since EA is the highest level of abstraction, it looks at the business and IT sides holistically and is used to drive various objectives such as organization change, business intelligence, and portfolio management to name a few. It is up to the organization collectively to understand this and then help themselves to continuously improve organizational assets such as people, processes and technologies.
I hope the above response helps shed some light on the different things that organizations need to consider. I would leave you with some questions to think about?
Does the organization really know what it wants to be when it grows up?
Does the organization really know who it wants as friends?
Does the organization really know what house it wants to build?
It seems like these days most organizations are interested in jumping onto the Cloud Computing bandwagon in one way or another. While there are many reasons why organizations want to move to the Cloud, I believe that optimization of business and technology processes should strongly be considered Pre-Cloud adoption. Additionally, organizations need to develop strong Key Performance Indicators (KPIs) and Service Level Agreements (SLAs) to measure against the performance of a Cloud vendor and take into consideration the consequences if the KPIs and SLAs are not met. Thus, the thought of improving your organization and inspiration from William Shakespeare’s Hamlet led me to write the following:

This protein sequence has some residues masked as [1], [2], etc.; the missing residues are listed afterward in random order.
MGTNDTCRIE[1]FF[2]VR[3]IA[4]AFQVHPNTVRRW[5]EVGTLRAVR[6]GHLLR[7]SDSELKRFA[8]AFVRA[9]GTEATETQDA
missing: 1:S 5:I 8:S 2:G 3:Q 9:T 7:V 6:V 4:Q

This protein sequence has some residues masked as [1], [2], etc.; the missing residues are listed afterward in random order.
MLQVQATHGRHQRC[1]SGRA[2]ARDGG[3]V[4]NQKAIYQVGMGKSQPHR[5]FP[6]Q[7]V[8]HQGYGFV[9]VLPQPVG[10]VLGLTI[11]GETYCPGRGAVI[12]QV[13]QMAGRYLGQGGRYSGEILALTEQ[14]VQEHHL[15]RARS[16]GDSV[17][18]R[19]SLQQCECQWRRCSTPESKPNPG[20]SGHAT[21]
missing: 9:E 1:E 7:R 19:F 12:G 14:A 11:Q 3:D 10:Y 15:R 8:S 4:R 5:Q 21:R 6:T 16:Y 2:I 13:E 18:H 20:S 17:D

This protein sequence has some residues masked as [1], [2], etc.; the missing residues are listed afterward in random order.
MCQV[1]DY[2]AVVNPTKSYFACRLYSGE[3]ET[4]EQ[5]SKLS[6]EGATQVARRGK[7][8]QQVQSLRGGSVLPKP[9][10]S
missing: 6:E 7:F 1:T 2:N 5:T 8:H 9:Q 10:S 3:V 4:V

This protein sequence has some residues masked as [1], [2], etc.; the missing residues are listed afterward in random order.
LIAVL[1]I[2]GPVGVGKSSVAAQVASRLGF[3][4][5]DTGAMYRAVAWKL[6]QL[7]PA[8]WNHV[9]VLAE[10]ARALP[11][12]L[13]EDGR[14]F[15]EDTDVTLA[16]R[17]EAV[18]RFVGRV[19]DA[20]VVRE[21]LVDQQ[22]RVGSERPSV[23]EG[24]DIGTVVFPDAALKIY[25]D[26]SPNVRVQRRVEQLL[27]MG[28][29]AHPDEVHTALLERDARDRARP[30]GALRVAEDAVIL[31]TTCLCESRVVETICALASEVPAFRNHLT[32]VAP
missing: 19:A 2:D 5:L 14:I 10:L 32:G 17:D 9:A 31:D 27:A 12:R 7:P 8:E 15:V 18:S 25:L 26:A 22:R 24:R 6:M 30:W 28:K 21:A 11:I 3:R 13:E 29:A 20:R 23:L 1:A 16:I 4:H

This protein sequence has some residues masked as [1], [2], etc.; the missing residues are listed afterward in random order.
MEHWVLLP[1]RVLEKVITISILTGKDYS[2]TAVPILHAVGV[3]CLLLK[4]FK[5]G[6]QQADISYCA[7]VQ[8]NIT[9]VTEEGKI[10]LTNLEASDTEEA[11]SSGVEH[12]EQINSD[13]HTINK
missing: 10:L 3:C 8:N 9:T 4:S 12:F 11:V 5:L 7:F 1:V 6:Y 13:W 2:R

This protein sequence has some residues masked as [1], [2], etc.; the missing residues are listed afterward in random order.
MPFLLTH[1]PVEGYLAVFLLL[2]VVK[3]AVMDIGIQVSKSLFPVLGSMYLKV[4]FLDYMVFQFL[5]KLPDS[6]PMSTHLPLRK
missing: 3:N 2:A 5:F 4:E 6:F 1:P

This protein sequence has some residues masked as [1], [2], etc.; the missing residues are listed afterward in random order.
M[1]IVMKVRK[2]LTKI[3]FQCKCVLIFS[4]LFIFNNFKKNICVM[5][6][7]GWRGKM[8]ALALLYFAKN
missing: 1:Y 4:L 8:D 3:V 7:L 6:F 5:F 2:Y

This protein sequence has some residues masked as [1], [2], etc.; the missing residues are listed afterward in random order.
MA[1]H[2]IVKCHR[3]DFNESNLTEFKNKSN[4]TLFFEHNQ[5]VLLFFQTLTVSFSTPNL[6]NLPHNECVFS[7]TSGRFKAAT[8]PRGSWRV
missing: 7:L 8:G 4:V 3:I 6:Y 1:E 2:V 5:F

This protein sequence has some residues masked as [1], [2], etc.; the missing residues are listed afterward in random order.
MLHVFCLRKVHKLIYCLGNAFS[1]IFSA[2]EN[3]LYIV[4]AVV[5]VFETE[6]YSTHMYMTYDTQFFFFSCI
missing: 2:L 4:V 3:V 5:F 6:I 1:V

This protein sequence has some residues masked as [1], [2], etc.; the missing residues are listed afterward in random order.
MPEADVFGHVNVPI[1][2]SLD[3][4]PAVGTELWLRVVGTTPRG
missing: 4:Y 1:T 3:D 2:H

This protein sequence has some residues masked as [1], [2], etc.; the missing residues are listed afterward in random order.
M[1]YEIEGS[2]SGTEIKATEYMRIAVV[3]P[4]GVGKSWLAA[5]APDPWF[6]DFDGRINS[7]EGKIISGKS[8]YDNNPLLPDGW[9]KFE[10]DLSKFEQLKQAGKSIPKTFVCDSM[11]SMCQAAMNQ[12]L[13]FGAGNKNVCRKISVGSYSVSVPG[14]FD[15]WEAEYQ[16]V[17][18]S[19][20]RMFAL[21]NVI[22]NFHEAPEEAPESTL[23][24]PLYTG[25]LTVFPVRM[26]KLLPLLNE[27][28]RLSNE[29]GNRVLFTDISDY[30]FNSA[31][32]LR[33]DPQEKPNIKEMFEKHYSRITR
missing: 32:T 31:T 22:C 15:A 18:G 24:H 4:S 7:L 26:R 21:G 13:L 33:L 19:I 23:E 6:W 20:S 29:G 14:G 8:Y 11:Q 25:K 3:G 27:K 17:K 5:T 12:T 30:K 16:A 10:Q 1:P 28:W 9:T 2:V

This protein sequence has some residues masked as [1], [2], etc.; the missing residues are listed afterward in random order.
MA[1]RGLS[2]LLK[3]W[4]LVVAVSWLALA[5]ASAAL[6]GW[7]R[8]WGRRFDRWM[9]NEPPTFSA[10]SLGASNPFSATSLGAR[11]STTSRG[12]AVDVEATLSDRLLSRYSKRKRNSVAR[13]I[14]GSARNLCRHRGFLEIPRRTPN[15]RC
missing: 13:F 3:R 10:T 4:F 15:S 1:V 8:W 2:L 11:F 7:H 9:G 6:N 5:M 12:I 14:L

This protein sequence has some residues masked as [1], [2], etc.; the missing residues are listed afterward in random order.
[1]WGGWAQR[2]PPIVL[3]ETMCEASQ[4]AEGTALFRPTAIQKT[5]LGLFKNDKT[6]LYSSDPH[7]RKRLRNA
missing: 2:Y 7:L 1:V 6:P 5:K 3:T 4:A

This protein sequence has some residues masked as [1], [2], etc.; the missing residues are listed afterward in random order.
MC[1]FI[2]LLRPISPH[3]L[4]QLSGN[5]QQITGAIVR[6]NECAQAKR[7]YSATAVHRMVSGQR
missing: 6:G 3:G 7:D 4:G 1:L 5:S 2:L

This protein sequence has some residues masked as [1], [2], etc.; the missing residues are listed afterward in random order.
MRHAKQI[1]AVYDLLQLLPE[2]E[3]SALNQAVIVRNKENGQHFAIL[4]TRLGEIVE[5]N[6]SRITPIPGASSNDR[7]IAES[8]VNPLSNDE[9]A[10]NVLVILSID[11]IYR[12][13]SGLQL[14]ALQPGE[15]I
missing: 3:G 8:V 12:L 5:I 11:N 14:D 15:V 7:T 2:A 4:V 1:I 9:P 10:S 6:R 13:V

To the Cloud or not to the Cloud, that is the question: Whether ‘tis nobler in the mind to suffer at the hands of IT The processes and systems of extreme complexity Or to take the decision to outsource against a sea of issues And by opposing end them: to completely, to partially No more; and by partially, to say we end The headache, and the thousand business challenges That implementation is heir to? ‘tis a consummation Devoutly to be wished. To completely to partially, To partially, perchance to dream; aye, there’s the rub, For completely what new issues may arise When the organization has shuffled off this essential support, Must give us pause. There’s the respect That makes calamity of a vendor’s contract; For who would bear the disruptions and problems of time, Is the management wrong, the proud man’s contumely, The pangs of despised mind, the compliance delay, The insolence of office and the rejection That patient merit of the unworthy takes, When he himself might his demise make With outdated processes? Who would governance bear, To complain and sweat under sub-standard operations, But that the dread of something after completely, The undiscovered lessons learned, from whose goal No professional return, puzzles the will, And makes us rather bear those problems we have, Than ask to other that we know not of. The conscience does make ignorant of us all, And thus the native hue of resolution Is sicklied o’er, with the pale cast of thought, And enterprises of great pitch and moment, With this regard their thoughts turn awry, And lose the name of action. Soft you now, The fair (insert company name here), in thy orisons Be all my decisions remembered.